Passwords are omnipresent in our everyday lives. Over the years, they have changed and adapted to continue protecting the websites, applications, devices and other online services that we use daily.
With cybercrime on the rise, it is becoming more important to use passwords that are tough enough to withstand increasing security measures. Experts recommend (and sometimes websites require) that users mix letters, numbers and symbols, but it’s also recommended that users avoid using personal information like pet names, avoid reusing passwords, and that users change their passwords every once and a while. You never know when your passwords will end up in the hands of a cybercriminal or be leaked during a cyberattack.
It has also become extremely easy it to accidently give up our private passwords without realizing it. Since passwords are fragile and vulnerable, it is recommended that internet users always use two-step verification, or another type of security measure like biometrics.
In the future, passwords will be used with a second security layer: biometric identification.
One example of a biometric passwords are fingerprint sensors, and they definitely have some advantages over other types of security layers. For one, fingerprints are unique and, in theory, cannot be copied. Your fingerprints are yours alone. This is wonderful from a security standpoint, but in the next few years it could become a legitimate concern: if a cybercriminal learns how to use a copied fingerprint on these scanning devices, there is no way to change your print. Unlike traditional passwords, you can’t just change the combination of letters, numbers and signs.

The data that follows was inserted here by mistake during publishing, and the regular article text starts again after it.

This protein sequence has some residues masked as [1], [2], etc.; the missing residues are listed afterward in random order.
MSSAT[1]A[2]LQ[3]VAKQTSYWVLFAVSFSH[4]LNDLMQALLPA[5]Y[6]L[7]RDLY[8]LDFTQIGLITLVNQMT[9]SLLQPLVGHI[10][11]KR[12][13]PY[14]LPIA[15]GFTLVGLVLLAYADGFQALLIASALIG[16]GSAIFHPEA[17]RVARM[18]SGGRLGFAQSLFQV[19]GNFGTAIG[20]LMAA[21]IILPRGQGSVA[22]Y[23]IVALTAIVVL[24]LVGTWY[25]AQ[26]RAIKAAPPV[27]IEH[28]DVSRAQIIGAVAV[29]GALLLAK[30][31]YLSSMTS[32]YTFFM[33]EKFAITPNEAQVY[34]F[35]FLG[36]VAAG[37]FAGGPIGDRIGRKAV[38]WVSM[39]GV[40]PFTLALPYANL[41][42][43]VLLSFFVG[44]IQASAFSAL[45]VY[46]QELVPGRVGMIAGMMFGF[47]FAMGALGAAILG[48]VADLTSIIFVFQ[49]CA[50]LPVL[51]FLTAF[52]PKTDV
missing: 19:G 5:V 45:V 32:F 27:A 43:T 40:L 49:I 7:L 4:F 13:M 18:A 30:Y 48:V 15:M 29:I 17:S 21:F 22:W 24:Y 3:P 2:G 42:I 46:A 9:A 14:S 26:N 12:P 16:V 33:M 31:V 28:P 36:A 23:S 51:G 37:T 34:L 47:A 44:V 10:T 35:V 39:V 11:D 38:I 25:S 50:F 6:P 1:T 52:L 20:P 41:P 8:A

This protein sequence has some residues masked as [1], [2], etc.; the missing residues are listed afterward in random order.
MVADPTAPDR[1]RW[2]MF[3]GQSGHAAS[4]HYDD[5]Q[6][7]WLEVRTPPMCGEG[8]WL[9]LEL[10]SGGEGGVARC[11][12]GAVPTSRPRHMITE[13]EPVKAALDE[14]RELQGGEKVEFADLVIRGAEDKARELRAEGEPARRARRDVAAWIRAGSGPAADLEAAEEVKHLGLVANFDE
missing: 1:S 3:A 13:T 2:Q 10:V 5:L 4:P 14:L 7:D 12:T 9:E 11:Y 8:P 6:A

But, are people ready to jump from the security system we already know to the next thing? Are we ready to bury our old passwords and use a new one based on our own bodies?
A recent study has proved that we aren’t. 58% of users still say that traditional passwords are their favorite method of security authentication, a much higher percentage than those 10% who preferred fingerprint sensors (that have become popular due to the sensors on most high-end smartphones). 2% said that they preferred facial, voice or iris recognition systems.
58% of users prefer traditional passwords, 10% prefer fingerprint sensors.
In respect to biometrics, only 9% of those surveyed felt that fingerprint sensors were at risk and 26% thought that biometric identification methods were risky practices.
In conclusion, companies are not ready to give the OK for biometrics as a password. Company employees are not willing to accept a new system that is different (and riskier) to the one they are already used to: traditional number-and-letter passwords. It seems that both security layers will continue to work with one another in the future, and internet users will continue to understate their importance. Mixed security systems will be the norm in the coming year.